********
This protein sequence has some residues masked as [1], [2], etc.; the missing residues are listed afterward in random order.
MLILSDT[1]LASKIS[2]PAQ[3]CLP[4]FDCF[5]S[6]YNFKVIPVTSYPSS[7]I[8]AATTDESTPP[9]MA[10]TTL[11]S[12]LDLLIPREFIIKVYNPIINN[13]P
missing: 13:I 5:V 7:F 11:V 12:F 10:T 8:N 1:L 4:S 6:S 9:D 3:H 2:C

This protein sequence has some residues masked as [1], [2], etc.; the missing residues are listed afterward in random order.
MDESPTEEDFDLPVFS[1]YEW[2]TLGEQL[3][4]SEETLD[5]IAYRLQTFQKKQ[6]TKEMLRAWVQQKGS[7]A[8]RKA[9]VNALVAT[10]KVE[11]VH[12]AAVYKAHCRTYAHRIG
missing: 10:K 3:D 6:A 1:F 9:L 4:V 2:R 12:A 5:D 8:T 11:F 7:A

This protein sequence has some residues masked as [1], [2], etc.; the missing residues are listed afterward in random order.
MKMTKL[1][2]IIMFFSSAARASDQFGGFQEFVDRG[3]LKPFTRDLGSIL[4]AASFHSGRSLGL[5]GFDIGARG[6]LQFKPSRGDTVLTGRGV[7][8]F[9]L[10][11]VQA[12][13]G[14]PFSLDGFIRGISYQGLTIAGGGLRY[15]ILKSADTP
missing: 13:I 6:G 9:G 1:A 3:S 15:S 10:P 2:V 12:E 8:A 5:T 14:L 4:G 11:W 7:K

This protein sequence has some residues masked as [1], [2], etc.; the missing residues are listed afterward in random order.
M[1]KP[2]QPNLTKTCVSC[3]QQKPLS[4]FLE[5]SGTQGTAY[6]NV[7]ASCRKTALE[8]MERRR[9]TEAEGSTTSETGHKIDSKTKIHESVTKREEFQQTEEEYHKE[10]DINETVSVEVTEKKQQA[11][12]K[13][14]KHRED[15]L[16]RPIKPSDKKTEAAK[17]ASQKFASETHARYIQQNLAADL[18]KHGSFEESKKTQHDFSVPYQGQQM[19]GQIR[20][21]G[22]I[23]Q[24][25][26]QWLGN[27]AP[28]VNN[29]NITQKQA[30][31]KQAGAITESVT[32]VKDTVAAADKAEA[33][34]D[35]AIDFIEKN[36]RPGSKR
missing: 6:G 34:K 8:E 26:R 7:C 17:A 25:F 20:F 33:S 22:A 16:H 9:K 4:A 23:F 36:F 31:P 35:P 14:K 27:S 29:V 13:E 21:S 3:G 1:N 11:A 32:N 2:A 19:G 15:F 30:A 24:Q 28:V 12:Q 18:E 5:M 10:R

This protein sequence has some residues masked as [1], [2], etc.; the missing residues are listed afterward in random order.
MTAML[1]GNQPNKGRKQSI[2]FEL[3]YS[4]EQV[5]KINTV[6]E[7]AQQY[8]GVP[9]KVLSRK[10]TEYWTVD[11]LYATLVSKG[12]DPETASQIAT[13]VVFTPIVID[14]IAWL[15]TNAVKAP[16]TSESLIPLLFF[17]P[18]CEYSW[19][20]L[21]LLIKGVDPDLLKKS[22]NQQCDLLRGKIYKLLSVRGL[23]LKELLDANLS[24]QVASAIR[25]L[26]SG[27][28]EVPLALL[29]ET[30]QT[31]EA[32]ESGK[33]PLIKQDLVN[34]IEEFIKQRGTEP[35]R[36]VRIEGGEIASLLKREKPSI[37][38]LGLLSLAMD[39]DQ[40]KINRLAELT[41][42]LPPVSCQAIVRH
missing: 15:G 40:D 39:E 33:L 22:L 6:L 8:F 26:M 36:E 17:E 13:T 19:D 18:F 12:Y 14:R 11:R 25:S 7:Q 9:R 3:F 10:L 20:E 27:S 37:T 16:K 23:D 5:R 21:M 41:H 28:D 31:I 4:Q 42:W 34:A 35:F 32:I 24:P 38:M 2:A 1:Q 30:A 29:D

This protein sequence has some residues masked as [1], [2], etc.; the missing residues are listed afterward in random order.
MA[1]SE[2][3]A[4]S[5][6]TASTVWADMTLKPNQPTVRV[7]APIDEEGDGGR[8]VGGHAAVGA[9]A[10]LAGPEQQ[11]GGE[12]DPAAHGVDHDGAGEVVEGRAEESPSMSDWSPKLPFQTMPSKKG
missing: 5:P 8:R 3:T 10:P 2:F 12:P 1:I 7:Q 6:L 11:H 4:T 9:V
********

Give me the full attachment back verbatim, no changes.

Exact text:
This protein sequence has some residues masked as [1], [2], etc.; the missing residues are listed afterward in random order.
MLILSDT[1]LASKIS[2]PAQ[3]CLP[4]FDCF[5]S[6]YNFKVIPVTSYPSS[7]I[8]AATTDESTPP[9]MA[10]TTL[11]S[12]LDLLIPREFIIKVYNPIINN[13]P
missing: 13:I 5:V 7:F 11:V 12:F 10:T 8:N 1:L 4:S 6:S 9:D 3:H 2:C

This protein sequence has some residues masked as [1], [2], etc.; the missing residues are listed afterward in random order.
MDESPTEEDFDLPVFS[1]YEW[2]TLGEQL[3][4]SEETLD[5]IAYRLQTFQKKQ[6]TKEMLRAWVQQKGS[7]A[8]RKA[9]VNALVAT[10]KVE[11]VH[12]AAVYKAHCRTYAHRIG
missing: 10:K 3:D 6:A 1:F 9:L 4:V 2:R 12:A 5:D 8:T 11:F 7:A

This protein sequence has some residues masked as [1], [2], etc.; the missing residues are listed afterward in random order.
MKMTKL[1][2]IIMFFSSAARASDQFGGFQEFVDRG[3]LKPFTRDLGSIL[4]AASFHSGRSLGL[5]GFDIGARG[6]LQFKPSRGDTVLTGRGV[7][8]F[9]L[10][11]VQA[12][13]G[14]PFSLDGFIRGISYQGLTIAGGGLRY[15]ILKSADTP
missing: 13:I 6:G 9:G 1:A 3:S 15:S 10:P 2:V 12:E 8:A 5:T 14:L 4:G 11:W 7:K

This protein sequence has some residues masked as [1], [2], etc.; the missing residues are listed afterward in random order.
M[1]KP[2]QPNLTKTCVSC[3]QQKPLS[4]FLE[5]SGTQGTAY[6]NV[7]ASCRKTALE[8]MERRR[9]TEAEGSTTSETGHKIDSKTKIHESVTKREEFQQTEEEYHKE[10]DINETVSVEVTEKKQQA[11][12]K[13][14]KHRED[15]L[16]RPIKPSDKKTEAAK[17]ASQKFASETHARYIQQNLAADL[18]KHGSFEESKKTQHDFSVPYQGQQM[19]GQIR[20][21]G[22]I[23]Q[24][25][26]QWLGN[27]AP[28]VNN[29]NITQKQA[30][31]KQAGAITESVT[32]VKDTVAAADKAEA[33][34]D[35]AIDFIEKN[36]RPGSKR
missing: 6:G 34:K 8:E 26:R 7:C 17:A 25:F 20:F 33:S 22:A 16:H 9:K 4:A 23:F 36:F 31:P 35:P 14:K 27:S 29:V 13:E 21:S 3:G 1:N 11:A 32:N 2:A 19:G 15:F 30:A 24:Q 28:V 12:Q 18:E 5:M 10:R

This protein sequence has some residues masked as [1], [2], etc.; the missing residues are listed afterward in random order.
MTAML[1]GNQPNKGRKQSI[2]FEL[3]YS[4]EQV[5]KINTV[6]E[7]AQQY[8]GVP[9]KVLSRK[10]TEYWTVD[11]LYATLVSKG[12]DPETASQIAT[13]VVFTPIVID[14]IAWL[15]TNAVKAP[16]TSESLIPLLFF[17]P[18]CEYSW[19][20]L[21]LLIKGVDPDLLKKS[22]NQQCDLLRGKIYKLLSVRGL[23]LKELLDANLS[24]QVASAIR[25]L[26]SG[27][28]EVPLALL[29]ET[30]QT[31]EA[32]ESGK[33]PLIKQDLVN[34]IEEFIKQRGTEP[35]R[36]VRIEGGEIASLLKREKPSI[37][38]LGLLSLAMD[39]DQ[40]KINRLAELT[41][42]LPPVSCQAIVRH
missing: 15:G 40:D 39:E 33:L 22:L 6:L 8:F 26:M 36:E 17:E 13:T 19:D 18:F 12:Y 14:R 11:R 25:S 7:Q 9:R 3:F 10:L 20:E 27:S 37:T 16:K 23:D 5:R 21:M 41:H 28:D 31:I 4:Q 42:W 34:A 35:F 32:I 24:P 38:M 2:A 1:Q 30:A 29:D

This protein sequence has some residues masked as [1], [2], etc.; the missing residues are listed afterward in random order.
MA[1]SE[2][3]A[4]S[5][6]TASTVWADMTLKPNQPTVRV[7]APIDEEGDGGR[8]VGGHAAVGA[9]A[10]LAGPEQQ[11]GGE[12]DPAAHGVDHDGAGEVVEGRAEESPSMSDWSPKLPFQTMPSKKG
missing: 5:P 8:R 3:T 10:P 2:F 12:P 1:I 7:Q 6:L 11:H 4:T 9:V